Every page is clearly printed and the maps, all in color, are extraordinary. The fine print can be a burden if you have to read more than a few sections at a time, but was a necessity–the book would not be easily portable otherwise.

I understand that similar books are in the works for Iraq and other countries where terrain analysis is a vital element of reducing costs and increasing profits and operational successes. This book is both essential to prior planning, and essential to on-going operations.

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Review: Robert Young Pelton’s The World’s Most Dangerous Places: 5th Edition

5 Star, Asymmetric, Cyber, Hacking, Odd War, Atlases & State of the World, Country/Regional, Future, Games, Models, & Simulations, Geography & Mapping, History

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5.0 out of 5 stars 5th Edition Even Better–Valuable to Business and Government,

June 19, 2003
Robert Young Pelton
I've heard Robert Young Pelton speak, and he is, if anything, even more thoughtful and provocative in person. He has written an extraordinary book that ordinary people will take to be a sensationalist travel guide, while real experts scrutinize every page for the hard truths about the real world that neither the CIA nor the media report. The 5th Edition is even better than the earlier version that I distributed to all the professional intelligence officers attending the annual Open Source Intelligence (OSINT) conference, so I am going to distribute the new improved version.Unlike clandestine case officers and normal foreign service officers, all of them confined to capital cities and/or relying on third party reporting, Robert Young Pelton actually goes to the scene of the fighting, the scene of the butchery, the scene of the grand thefts, and unlike all these so-called authoritative sources, he actually has had eyeballs on the targets and boots in the mud.

I have learned two important lessons from this book, and from its author Robert Young Pelton:

First, trust no source that has not actually been there. He is not the first to point out that most journalists are “hotel warriors”, but his veracity, courage, and insights provide compelling evidence of what journalism could be if it were done properly. Government sources are even worse–it was not until I heard him speak candidly about certain situations that I realized that most of our Embassy reporting–both secret and open–is largely worthless because it is third hand, not direct.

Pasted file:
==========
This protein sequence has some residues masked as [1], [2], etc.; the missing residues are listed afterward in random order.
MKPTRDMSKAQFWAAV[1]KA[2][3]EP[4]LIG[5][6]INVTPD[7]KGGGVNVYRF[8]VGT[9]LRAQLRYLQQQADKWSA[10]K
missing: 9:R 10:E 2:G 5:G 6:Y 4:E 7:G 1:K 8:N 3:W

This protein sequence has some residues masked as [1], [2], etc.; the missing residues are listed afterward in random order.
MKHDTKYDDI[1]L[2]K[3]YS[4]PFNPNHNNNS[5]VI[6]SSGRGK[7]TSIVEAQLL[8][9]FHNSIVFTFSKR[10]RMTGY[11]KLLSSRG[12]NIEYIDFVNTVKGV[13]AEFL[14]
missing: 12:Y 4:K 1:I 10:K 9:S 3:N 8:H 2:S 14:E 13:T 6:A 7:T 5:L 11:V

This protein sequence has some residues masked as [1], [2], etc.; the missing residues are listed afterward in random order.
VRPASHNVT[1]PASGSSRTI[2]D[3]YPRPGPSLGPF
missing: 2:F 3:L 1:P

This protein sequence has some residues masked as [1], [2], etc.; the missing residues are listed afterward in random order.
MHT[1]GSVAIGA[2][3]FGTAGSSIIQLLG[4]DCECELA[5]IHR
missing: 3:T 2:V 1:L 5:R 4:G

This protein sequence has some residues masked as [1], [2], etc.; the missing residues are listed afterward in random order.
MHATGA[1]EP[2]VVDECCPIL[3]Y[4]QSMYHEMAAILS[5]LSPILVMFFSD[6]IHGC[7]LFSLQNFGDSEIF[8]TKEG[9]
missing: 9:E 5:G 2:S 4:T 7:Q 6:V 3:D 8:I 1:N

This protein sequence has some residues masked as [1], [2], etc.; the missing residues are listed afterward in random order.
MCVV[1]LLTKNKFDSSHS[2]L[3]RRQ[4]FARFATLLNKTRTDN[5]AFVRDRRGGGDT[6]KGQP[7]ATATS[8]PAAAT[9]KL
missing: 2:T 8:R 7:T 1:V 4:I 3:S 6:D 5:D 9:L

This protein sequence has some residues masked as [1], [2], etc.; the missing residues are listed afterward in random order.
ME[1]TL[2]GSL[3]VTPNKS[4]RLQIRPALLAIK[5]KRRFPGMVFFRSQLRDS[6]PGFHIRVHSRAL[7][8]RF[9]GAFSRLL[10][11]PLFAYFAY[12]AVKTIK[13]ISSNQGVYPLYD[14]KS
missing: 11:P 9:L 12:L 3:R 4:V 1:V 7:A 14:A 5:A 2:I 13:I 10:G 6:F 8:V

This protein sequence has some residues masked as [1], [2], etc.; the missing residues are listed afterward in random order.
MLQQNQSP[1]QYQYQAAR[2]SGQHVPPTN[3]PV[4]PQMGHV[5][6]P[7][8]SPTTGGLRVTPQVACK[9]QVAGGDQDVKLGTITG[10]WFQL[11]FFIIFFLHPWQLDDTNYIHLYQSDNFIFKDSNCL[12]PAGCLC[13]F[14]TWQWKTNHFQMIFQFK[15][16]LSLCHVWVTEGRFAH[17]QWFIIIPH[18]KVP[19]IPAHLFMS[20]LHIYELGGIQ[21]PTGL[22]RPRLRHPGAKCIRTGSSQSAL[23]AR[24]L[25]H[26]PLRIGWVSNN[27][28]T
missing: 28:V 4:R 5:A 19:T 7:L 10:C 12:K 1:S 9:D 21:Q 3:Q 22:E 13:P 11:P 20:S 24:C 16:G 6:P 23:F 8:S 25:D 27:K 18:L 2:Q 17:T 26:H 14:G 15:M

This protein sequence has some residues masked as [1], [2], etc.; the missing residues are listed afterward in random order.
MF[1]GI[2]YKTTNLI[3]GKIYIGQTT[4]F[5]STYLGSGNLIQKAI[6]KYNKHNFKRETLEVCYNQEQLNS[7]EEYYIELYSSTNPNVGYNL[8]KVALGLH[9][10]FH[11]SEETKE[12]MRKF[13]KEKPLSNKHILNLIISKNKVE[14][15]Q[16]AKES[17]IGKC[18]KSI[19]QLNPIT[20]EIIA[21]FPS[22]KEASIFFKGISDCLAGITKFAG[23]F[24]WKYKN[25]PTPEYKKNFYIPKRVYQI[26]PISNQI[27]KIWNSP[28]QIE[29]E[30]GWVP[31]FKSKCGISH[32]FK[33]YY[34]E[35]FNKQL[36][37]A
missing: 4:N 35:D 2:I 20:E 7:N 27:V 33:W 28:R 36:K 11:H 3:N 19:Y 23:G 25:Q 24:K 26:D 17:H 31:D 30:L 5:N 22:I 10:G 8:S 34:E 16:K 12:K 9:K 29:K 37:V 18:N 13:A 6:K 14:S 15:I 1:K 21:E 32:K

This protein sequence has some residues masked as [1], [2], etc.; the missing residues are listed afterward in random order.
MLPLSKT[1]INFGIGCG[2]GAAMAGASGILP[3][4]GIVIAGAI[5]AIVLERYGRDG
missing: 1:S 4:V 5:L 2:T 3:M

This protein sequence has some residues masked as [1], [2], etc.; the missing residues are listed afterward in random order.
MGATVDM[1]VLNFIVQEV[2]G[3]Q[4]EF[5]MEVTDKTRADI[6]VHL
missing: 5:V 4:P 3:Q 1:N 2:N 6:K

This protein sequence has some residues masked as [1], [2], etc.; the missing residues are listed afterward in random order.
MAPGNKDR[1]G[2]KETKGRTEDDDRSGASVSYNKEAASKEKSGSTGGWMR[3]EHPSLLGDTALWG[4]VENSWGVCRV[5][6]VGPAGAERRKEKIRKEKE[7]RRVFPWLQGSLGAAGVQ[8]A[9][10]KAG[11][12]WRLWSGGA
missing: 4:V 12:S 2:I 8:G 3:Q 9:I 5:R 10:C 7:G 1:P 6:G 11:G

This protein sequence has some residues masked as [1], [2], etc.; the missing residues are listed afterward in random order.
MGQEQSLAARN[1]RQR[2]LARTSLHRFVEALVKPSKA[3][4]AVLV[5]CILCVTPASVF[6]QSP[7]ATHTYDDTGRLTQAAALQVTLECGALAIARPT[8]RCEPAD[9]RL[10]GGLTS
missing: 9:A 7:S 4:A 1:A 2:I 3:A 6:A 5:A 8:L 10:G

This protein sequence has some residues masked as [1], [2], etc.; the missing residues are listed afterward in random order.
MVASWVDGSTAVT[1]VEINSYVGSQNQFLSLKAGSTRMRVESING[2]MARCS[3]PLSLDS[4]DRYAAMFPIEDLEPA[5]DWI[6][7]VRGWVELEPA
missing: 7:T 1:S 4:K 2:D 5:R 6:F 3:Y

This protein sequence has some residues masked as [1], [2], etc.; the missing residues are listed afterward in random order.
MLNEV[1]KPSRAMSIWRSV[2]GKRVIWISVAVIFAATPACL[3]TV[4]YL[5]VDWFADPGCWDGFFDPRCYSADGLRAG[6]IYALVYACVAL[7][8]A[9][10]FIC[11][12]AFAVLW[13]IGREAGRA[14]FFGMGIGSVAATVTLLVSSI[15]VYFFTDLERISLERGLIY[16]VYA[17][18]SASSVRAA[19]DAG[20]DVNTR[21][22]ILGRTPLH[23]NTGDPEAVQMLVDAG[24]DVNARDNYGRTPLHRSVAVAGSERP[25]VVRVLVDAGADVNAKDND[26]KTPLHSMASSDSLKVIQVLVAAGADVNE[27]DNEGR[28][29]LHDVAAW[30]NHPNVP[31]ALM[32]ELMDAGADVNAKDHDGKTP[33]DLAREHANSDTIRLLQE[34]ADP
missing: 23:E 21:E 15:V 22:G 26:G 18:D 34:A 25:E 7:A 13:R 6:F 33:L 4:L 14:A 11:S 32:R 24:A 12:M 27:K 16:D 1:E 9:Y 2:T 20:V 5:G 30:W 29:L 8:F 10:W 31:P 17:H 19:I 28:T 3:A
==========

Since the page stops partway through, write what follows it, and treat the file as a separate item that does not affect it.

Second, I have learned from this book and the author that sometimes the most important reason for visiting a war zone is to learn about what is NOT happening. His accounts of Chechnya, and his personal first-hand testimony that the Russians were terrorizing their Muslims in the *absence* of any uprising or provocation, are very disturbing. His books offers other accounts of internal terrorism that are being officially ignored by the U.S. Government, and I am most impressed by the value of his work as an alternative source of “national intelligence” and “ground truth”.

There are a number of very important works now available to the public on the major threats to any country's national security, and most of them are as unconventional as this one–Laurie Garrett on public health, Marq de Villiers on Water, Joe Thorton on chlorine-based industry and the environment–and some, like Robert D. Kaplan's books on his personal travels, are moving and inspiring reflections on reality as few in the Western world could understand it–but Robert Young Pelton is in my own mind the most structured, the most competent, the most truthful, and hence the most valuable reporter of fact on the world's most dangerous places.

What most readers may not realize until they read this book is that one does not have to travel to these places to be threatened by them–what is happening there today, and what the U.S. government does or does not do about developments in these places, today, will haunt this generation and many generations to follow. I strongly recommend this book to anyone who cares to contemplate the real world right now.